According to a report by the Office of the Inspector General, when it comes to overtime at the MTA, apparently anything goes.
The OIG’s report identified “systemic weaknesses in how the MTA tracks overtime on all of its entities,” and found that the MTA has no electronic way to track hours worked, including overtime. Timecards are still done by hand and overtime is rarely confirmed, but always approved by a supervisor.
“OIG found that the absence of a proper system to verify employees’ time and attendance for overtime hours could create opportunities for employees to claim overtime that was not worked or even assigned to them without being detected,” the OIG said in a statement.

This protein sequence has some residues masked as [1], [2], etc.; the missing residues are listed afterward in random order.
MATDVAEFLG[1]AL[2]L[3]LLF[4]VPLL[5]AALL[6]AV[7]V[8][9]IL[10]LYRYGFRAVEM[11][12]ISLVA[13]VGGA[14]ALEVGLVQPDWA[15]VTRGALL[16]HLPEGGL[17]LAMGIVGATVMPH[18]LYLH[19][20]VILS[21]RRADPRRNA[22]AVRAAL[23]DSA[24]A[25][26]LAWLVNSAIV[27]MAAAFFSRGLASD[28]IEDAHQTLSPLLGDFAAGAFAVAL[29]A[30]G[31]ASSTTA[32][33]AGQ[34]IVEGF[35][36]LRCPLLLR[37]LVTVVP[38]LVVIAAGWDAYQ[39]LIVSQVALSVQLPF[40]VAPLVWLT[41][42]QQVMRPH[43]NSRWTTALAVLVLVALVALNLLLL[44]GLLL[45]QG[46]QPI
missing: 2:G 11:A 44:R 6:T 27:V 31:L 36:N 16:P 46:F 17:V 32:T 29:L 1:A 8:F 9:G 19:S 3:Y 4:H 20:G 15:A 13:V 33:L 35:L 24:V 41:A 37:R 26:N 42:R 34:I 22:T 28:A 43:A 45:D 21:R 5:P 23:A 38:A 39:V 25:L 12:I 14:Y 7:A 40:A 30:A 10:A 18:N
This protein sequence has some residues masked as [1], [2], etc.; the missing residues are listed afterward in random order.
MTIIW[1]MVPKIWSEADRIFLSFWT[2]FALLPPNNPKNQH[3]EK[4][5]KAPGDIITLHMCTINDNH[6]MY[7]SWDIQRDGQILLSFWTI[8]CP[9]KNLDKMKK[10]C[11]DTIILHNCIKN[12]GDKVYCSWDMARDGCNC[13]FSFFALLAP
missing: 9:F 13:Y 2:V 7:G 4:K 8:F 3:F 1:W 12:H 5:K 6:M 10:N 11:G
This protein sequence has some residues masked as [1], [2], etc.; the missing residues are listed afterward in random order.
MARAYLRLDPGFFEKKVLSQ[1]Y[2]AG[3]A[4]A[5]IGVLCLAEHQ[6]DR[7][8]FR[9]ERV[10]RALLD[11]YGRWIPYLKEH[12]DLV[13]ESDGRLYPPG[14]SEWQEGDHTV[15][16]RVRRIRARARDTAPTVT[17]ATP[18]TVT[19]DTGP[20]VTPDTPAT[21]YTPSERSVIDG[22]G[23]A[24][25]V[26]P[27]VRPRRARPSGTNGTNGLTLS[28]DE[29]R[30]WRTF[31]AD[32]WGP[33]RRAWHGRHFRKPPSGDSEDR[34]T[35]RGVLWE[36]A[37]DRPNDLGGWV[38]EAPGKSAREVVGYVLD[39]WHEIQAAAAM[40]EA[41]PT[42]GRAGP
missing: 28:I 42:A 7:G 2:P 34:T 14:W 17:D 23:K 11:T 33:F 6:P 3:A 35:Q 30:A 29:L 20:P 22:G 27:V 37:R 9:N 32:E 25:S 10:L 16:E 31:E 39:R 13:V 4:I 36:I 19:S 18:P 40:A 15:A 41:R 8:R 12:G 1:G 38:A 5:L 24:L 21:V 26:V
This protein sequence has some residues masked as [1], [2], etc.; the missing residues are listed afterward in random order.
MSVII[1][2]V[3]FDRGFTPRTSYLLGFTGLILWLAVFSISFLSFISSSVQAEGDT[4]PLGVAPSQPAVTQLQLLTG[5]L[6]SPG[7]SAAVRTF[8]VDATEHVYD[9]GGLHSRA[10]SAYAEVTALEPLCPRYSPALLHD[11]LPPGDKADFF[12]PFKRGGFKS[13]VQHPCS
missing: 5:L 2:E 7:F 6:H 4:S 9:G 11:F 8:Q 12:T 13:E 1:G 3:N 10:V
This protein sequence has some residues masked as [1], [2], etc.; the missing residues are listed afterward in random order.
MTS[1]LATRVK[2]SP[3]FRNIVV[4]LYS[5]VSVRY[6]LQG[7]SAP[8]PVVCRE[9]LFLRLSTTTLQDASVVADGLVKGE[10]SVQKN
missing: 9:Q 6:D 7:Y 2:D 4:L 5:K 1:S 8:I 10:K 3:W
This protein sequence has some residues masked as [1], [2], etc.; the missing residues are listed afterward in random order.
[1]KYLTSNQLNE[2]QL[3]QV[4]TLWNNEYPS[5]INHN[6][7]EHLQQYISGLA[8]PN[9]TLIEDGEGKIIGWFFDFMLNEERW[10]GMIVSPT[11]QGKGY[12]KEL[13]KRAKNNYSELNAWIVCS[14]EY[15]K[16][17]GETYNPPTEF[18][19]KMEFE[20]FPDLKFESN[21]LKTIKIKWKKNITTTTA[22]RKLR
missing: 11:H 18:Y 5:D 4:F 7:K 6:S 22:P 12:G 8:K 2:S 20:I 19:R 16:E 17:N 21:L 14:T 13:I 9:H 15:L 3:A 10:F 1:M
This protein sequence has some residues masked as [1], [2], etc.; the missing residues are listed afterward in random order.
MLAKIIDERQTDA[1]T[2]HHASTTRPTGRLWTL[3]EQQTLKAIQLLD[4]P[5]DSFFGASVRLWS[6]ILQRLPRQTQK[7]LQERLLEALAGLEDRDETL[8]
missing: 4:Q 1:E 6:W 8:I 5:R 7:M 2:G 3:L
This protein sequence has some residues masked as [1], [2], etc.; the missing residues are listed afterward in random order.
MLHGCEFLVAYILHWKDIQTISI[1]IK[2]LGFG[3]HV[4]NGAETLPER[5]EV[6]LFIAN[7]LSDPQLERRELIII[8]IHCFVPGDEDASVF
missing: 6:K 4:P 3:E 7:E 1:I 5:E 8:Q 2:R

The report also found that, in 2018, the MTA spent $1.38B in overtime with no way to verify if it was actually worked.
In a statement, the MTA said: “The MTA overtime task force is reviewing process and accountability across all agencies to ensure that the employees are appropriately assigned overtime, and paid for hours actually worked.”